I started researching spinning wheels in the summer of 2009 and ended up buying a 1970s-era Ashford Traditional that had 2 bobbins and a really bad stain job. Researching wheels and all the options available was really overwhelming; I had no idea what to look for or the advantage or use of one thing over another (like single/Scotch tension vs. double drive, single treadle vs. double treadle, etc.). In addition, it’s not an inexpensive purchase – the most I had spent on fiber tools before buying a wheel was the cost of spindles and Addi circular needles. The prospect of dropping a few hundred dollars on a wheel was daunting. Not only that, but I didn’t have a wheel available to learn on. My friends were more than happy to let me try spinning on theirs, but I didn’t want to impose and ask to borrow one.
The Ashford Traditional I ended up with seemed like a good deal and despite the design of the wheel having been updated several times, it was fundamentally still the same and still supported by Ashford. I think I got it for around $200 plus shipping, which seemed less risky than buying a new wheel.
I refinished my little Traddy, refurbished it with an Ashford Maintenance Kit and a few other parts from Ashford, and got new bobbins. I sank a lot of time and more money into it than I probably would have buying a new wheel, but I’m okay with that; I like the idea of getting something used or old and making it functional again.
I also eventually tricked the wheel out totally: I got a jumbo flyer & 4 jumbo bobbins and high speed flyer for spinning lace weight.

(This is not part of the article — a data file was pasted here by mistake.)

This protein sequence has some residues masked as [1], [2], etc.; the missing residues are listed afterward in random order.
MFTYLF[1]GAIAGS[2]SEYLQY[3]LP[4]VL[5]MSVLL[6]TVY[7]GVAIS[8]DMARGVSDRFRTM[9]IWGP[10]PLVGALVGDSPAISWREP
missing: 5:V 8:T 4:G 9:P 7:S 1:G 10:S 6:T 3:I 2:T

In the Spring of 2010, I went with a friend to a Spinning Loft retreat led by the amazing Beth Smith. If you ever get to take a class or go on a retreat with Beth for anything, you should do it! She’s a wonderful teacher, very quirky and funny, and incredibly knowledgeable. Everyone that went to the retreat brought their wheels – Majacrafts and Schachts were well-represented, but I was the only one with a Traddy. I asked the others about their wheels – spinners are usually proud of their wheels, customize and even name them, so they were all happy to tell my why I should look at getting one like theirs. Beth reassured me though; Ashford Traditionals are highly versatile and they also have the highest available ratio for spinning lace weight.
Getting reassurance from an expert that I had a good wheel was all I needed; at Maryland Sheep and Wool that year, I got a double-treadle kit for my little wheel and immediately put it on the day that I got it. I felt like I had the ultimate wheel – I had figured out all its quirks and I had tricked it out. The only thing I wanted to change was the drive system, from single drive Scotch tension to double drive, but I deemed that a step too far as I would have had to replace all the flyers.
As it happens, Maryland Sheep and Wool falls on or around my birthday, May 3. And it happens just before Mother’s Day in the US, the second Sunday in May. That same year, 2010, my husband got me a Schacht Matchless for my birthday, having asked some of my friends what kind of wheel to get me and where (The Woolery). So I had a double drive wheel at last and it spun like a dream without the clattering and infinite adjustments I had to make to find the sweet spot with my Traditional.
I know many spinners who collect wheels but I don’t have the desire or the space to do that; one wheel is enough. So I ended up selling the Traditional to a friend from my knitting group who got into spinning after I did. I let her borrow the wheel and try it out before buying, which I really recommend anyone do before buying one if you can. She loved the versatility of it and also loved that all of the restoration work was done. I miss that wheel and sometimes wish I had held onto it; I think I probably knew it better than the Matchless, even now. But I still love the Matchless; it’s up there among the best presents I’ve gotten.